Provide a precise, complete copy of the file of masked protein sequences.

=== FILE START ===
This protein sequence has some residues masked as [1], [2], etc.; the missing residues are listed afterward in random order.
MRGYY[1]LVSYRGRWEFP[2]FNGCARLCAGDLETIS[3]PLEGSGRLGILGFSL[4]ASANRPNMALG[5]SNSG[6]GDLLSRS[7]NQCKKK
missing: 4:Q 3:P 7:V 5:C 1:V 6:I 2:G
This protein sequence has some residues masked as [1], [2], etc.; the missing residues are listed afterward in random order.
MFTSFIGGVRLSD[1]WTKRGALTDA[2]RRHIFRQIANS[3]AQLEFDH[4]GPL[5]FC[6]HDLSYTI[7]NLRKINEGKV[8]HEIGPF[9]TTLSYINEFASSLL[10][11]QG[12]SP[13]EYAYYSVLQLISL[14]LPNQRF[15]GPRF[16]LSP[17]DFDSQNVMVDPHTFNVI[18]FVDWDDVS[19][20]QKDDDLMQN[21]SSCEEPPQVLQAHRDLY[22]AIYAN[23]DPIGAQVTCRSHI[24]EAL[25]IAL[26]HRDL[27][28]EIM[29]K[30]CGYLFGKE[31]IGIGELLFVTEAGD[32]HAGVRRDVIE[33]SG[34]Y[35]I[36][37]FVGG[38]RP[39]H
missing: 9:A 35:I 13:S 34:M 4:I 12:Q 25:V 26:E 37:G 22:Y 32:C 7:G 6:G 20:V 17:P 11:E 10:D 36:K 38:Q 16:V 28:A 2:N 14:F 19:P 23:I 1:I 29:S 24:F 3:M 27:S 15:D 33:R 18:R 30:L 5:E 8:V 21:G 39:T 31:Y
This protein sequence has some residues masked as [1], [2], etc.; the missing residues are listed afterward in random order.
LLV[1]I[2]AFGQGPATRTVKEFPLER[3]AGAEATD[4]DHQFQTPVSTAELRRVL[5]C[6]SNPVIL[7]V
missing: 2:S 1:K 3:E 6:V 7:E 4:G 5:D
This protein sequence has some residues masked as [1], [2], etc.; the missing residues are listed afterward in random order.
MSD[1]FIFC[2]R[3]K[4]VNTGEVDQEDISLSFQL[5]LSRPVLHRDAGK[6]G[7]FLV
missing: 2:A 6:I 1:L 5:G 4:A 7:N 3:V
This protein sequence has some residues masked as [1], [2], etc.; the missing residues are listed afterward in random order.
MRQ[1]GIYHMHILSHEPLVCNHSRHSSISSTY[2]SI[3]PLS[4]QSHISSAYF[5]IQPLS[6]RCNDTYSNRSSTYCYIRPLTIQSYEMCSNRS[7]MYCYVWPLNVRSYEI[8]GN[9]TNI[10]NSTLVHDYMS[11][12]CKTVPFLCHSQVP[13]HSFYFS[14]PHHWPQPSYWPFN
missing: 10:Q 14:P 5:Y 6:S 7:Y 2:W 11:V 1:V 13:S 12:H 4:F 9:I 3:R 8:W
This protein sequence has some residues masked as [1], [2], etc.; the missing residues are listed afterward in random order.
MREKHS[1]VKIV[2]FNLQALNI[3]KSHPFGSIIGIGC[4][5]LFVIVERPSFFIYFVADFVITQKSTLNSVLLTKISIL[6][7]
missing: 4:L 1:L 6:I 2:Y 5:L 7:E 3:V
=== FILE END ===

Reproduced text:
This protein sequence has some residues masked as [1], [2], etc.; the missing residues are listed afterward in random order.
MRGYY[1]LVSYRGRWEFP[2]FNGCARLCAGDLETIS[3]PLEGSGRLGILGFSL[4]ASANRPNMALG[5]SNSG[6]GDLLSRS[7]NQCKKK
missing: 4:Q 3:P 7:V 5:C 1:V 6:I 2:G
This protein sequence has some residues masked as [1], [2], etc.; the missing residues are listed afterward in random order.
MFTSFIGGVRLSD[1]WTKRGALTDA[2]RRHIFRQIANS[3]AQLEFDH[4]GPL[5]FC[6]HDLSYTI[7]NLRKINEGKV[8]HEIGPF[9]TTLSYINEFASSLL[10][11]QG[12]SP[13]EYAYYSVLQLISL[14]LPNQRF[15]GPRF[16]LSP[17]DFDSQNVMVDPHTFNVI[18]FVDWDDVS[19][20]QKDDDLMQN[21]SSCEEPPQVLQAHRDLY[22]AIYAN[23]DPIGAQVTCRSHI[24]EAL[25]IAL[26]HRDL[27][28]EIM[29]K[30]CGYLFGKE[31]IGIGELLFVTEAGD[32]HAGVRRDVIE[33]SG[34]Y[35]I[36][37]FVGG[38]RP[39]H
missing: 9:A 35:I 13:S 34:M 4:I 12:Q 25:V 26:E 37:G 22:Y 32:C 7:G 6:G 20:V 17:P 11:E 10:D 36:K 38:Q 16:V 28:A 2:N 14:F 19:P 23:I 1:I 29:S 24:F 3:M 27:S 15:D 33:R 18:R 30:L 5:E 8:V 21:G 39:T 31:Y
This protein sequence has some residues masked as [1], [2], etc.; the missing residues are listed afterward in random order.
LLV[1]I[2]AFGQGPATRTVKEFPLER[3]AGAEATD[4]DHQFQTPVSTAELRRVL[5]C[6]SNPVIL[7]V
missing: 2:S 1:K 3:E 6:V 7:E 4:G 5:D
This protein sequence has some residues masked as [1], [2], etc.; the missing residues are listed afterward in random order.
MSD[1]FIFC[2]R[3]K[4]VNTGEVDQEDISLSFQL[5]LSRPVLHRDAGK[6]G[7]FLV
missing: 2:A 6:I 1:L 5:G 4:A 7:N 3:V
This protein sequence has some residues masked as [1], [2], etc.; the missing residues are listed afterward in random order.
MRQ[1]GIYHMHILSHEPLVCNHSRHSSISSTY[2]SI[3]PLS[4]QSHISSAYF[5]IQPLS[6]RCNDTYSNRSSTYCYIRPLTIQSYEMCSNRS[7]MYCYVWPLNVRSYEI[8]GN[9]TNI[10]NSTLVHDYMS[11][12]CKTVPFLCHSQVP[13]HSFYFS[14]PHHWPQPSYWPFN
missing: 10:Q 14:P 5:Y 6:S 7:Y 2:W 11:V 1:V 13:S 12:H 4:F 9:I 3:R 8:W
This protein sequence has some residues masked as [1], [2], etc.; the missing residues are listed afterward in random order.
MREKHS[1]VKIV[2]FNLQALNI[3]KSHPFGSIIGIGC[4][5]LFVIVERPSFFIYFVADFVITQKSTLNSVLLTKISIL[6][7]
missing: 4:L 1:L 6:I 2:Y 5:L 7:E 3:V